A Marrickville councillor is fighting suspension following his exposure of a developer’s attempt to curry favour with the council on a controversial development in the inner west known as the Lewisham Towers.
Marrickville Greens councillor Max Phillips has lodged an appeal against the Division of Local Government’s decision to suspend him for two months from February 17.
The suspension request was made by a bloc of Liberal, Labor and independent councillors in April last year after Phillips refused to apologise to council and to big developer Meriton.
Phillips is unrepentant for alerting residents to Meriton’s offer to the council of $5 million in exchange for agreeing to massively increase the size and density of the Lewisham Towers project.
Voluntary planning agreements (VPAs) were made legal by the state ALP government in 2005. They are used by cash-strapped councils to extract greater contributions from developers.
Phillips told Green Left Weekly: “It allows developers to offer cash or other incentives in return for often large exceedences of planning regulations. Many residents find it hard to comprehend that such a thing is legal in NSW.”
Meriton was seeking to get Marrickville council to agree to double the number of storeys from 10 to 20 at the Lewisham Towers site. It had approached Marrickville Council in November 2012 offering $5 million in exchange for its proposal.
A long-running residents’ campaign by the No Lewisham Towers group, against a previous over-development plan for a 14-storey tower and supermarket mall had been successful in forcing back previous developers. The residents action group was not prepared to go backwards and let Meriton get its way.
In 2009, the Greens on council pushed for and got council to commission a new plan, with smaller towers and less retail space.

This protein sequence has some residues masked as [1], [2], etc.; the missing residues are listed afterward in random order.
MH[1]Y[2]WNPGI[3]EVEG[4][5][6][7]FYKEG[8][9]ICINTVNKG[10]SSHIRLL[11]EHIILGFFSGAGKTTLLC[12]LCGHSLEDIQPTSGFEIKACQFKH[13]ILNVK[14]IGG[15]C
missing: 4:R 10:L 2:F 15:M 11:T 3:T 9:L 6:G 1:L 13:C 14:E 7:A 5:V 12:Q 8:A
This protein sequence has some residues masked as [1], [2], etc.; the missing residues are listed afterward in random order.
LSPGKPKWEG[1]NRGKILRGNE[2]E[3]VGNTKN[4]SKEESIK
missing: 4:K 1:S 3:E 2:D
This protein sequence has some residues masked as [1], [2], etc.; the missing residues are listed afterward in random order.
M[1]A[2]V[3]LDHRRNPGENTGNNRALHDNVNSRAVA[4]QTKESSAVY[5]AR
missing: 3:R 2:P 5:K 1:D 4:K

Phillips noted on his blog that Meriton boss Harry Triguboff met with the then Marrickville mayor, independent Victor Macri, in November 2012 and shortly afterwards Meriton briefed all councillors of its plan, including outlining its proposed VPA.
At a council meeting on December 11, 2012, councillors were asked to vote on whether to enter into this VPA with Meriton. Residents were told to leave the chambers, with the Mayor deeming the item confidential.
It was later revealed that Meriton had insisted on this measure and Macri had obliged.
After a rowdy meeting, behind closed doors, a complaint was lodged against Phillips.
Councillors also voted unanimously against entering into negotiations with Meriton.
Even though an independent review in March last year found that Meriton’s briefing was not confidential, it said that Phillips had breached the code of conduct by speaking publicly about the issue.
In April, Council demanded Phillips apologise to council and Meriton. After he refused, councillors voted to censure him and a complaint was made to the Division of Local Government.
Phillips said: “Trying to force an insincere apology from me under threat of sanction, the Council and Division of Local Government were asking me to lie, which I refused to do.”
Phillips believes that even if VPAs are deemed legal, they are ethically wrong. He believes that they should be disclosed and has tried to persuade, without success, other parties on council to introduce a new approach to transparency around VPAs.
“Major planning decisions should be conducted in an open, public and transparent manner”, Phillips said.
“I don’t think you should have to apologise for being honest. I acted ethically and will wear the censure from Labor and Liberal as a badge of honour.
“I want to be able to continue to represent my community on council without a suspension, but I refuse to act dishonestly even if it means I will be suspended.”